It’s been almost two months since, Hurricane Michael, the third-most intense Atlantic hurricane in the U.S., made landfall. It was painfully ironic that the damage which overwhelmed areas of Florida, Georgia, North Carolina and Virginia, also overshadowed the dire news of the most recent IPCC report.
Areas were hit by 130 to 140 miles per hour winds. Homes lost their roofs, fallen trees made streets a maze, and dazed homeowners struggled to determine what to do next.
When these extreme weather events happen, amid the property damage is the reality that many people are not able to return to their communities and homes.
When thinking about the term refugee, an image of Syrians leaving their homes due to drought comes to mind. Or, more recently, the tsunami in Indonesia.
The United Nations Migration Agency has been addressing this concern since 2008.
Scientists have presented projections that range from 25 million to 1 billion “environmental migrants” by 2050. The highest average estimate is 200 million.
The loss of land mass is not just happening in Bangladesh, which will see the demise of 17 percent of land by 2050 because of flooding. Here in America, Louisiana loses 25 square miles annually – to the rising water levels.
In the United States, race and class are key factors in who gets support and who doesn’t. As always, those who have the financial means to either relocate or rebuild have more options. However, rural communities and economically disadvantaged communities have far fewer choices. They can’t afford to buy food and supplies before a storm, often have more fragile housing, and have less assets to fall back on.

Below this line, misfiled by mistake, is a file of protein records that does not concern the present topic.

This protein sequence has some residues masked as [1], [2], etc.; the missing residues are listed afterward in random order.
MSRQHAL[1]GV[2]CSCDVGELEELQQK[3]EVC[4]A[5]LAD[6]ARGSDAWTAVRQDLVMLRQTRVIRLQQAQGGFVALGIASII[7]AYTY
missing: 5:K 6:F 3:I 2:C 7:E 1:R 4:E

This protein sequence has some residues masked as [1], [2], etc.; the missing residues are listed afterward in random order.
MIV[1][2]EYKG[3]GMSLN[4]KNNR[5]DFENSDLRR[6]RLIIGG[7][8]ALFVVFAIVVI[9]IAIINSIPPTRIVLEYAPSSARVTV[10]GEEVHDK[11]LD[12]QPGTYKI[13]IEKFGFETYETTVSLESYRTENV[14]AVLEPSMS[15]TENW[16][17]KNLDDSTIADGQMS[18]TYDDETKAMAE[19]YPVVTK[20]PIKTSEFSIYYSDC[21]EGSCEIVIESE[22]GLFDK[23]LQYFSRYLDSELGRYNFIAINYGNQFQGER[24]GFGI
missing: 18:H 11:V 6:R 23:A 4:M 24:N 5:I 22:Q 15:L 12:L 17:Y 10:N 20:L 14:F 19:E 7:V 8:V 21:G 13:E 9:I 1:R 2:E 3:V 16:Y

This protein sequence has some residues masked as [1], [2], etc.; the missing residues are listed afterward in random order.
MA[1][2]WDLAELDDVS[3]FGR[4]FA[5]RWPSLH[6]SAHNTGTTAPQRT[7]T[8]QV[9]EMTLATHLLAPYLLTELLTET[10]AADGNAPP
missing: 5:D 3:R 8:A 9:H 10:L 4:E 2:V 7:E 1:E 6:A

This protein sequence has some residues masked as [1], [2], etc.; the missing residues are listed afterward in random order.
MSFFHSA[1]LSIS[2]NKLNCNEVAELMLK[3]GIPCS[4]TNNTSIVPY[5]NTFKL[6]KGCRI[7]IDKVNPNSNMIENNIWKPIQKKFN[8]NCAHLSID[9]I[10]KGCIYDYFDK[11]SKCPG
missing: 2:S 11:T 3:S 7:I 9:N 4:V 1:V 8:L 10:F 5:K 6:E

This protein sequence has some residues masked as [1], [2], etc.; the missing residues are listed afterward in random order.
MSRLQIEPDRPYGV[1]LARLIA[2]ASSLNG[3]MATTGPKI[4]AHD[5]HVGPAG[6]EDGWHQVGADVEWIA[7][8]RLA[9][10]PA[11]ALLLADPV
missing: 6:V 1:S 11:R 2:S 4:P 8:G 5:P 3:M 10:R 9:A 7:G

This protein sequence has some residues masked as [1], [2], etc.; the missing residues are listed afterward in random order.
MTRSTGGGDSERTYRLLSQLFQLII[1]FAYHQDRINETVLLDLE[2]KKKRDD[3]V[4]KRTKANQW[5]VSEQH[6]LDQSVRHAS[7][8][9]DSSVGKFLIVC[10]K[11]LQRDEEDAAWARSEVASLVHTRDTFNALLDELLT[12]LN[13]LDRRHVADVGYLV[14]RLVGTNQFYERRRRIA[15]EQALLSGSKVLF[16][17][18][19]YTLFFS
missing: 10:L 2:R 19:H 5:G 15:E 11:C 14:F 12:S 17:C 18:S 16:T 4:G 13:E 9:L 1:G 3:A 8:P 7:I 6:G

Now, in response to repeated hurricanes, wildfires, and escalating temperatures, Americans are also on the move.
Upended families translate into upended children, with greater challenges for housing and basic health, education, and living needs.
Jesse Keenan, a member of the faculty of the Harvard Graduate School of Design and a leader in urban development and climate adaptation, has been writing about this issue. He has stated that as demand for locations that are free from flooding and extreme temperatures increase, a particular “class of people will be trapped.” He has also discussed the importance of actively mobilizing to “adapt our coasts.”
After Hurricane Sandy, Keenan coined the term “climate gentrification” in response to his research on how hazards from climate change would be factored into the “market economy.” He posited that people from high-exposure areas would move to low-exposure areas, pushing out the people who were already there. Those who were affluent enough to be able to remain in high-exposure areas, might continue to do so –as they have the financial ability to buy exorbitantly priced insurance and have the funds to reestablish themselves.
Keenan uses the illustration of the Okies in the 1930s, who left the Dust Bowl in Oklahoma to resettle in California, as the type of mass migration that could potentially take place.
In addition to the most recent superstorms, there are other examples of this phenomenon in the country.
Currently, Phoenix is the most rapidly warming city in America. Projections show that within three decades, it could experience over 100-degree Fahrenheit heat for almost six months out of a year.
Denizens of southern Arizona have been relocating to Flagstaff, which is at the northern part of the state and stands at an elevated 7,000 feet. This in turn drives a higher rate for housing and living costs, while displacing those who are on the low-income end of the scale.
A coastal example is that of two Florida locations, Liberty City and Little Haiti. They are both home to minority communities. They are also 15 feet above sea level. As the population retreats from flooded coastlines, developers are coming in to buy up the elevated property, while low-income residents and the businesses that serve them are being pushed out.
The Trump administration continues to dismiss the ever-present reality of climate change and global warming, leaving American citizens in jeopardy. As recurrent hurricanes, droughts, and fires continue to accelerate, we must look to local leadership to address the question posed by displaced Americans: “Where are we going to go?”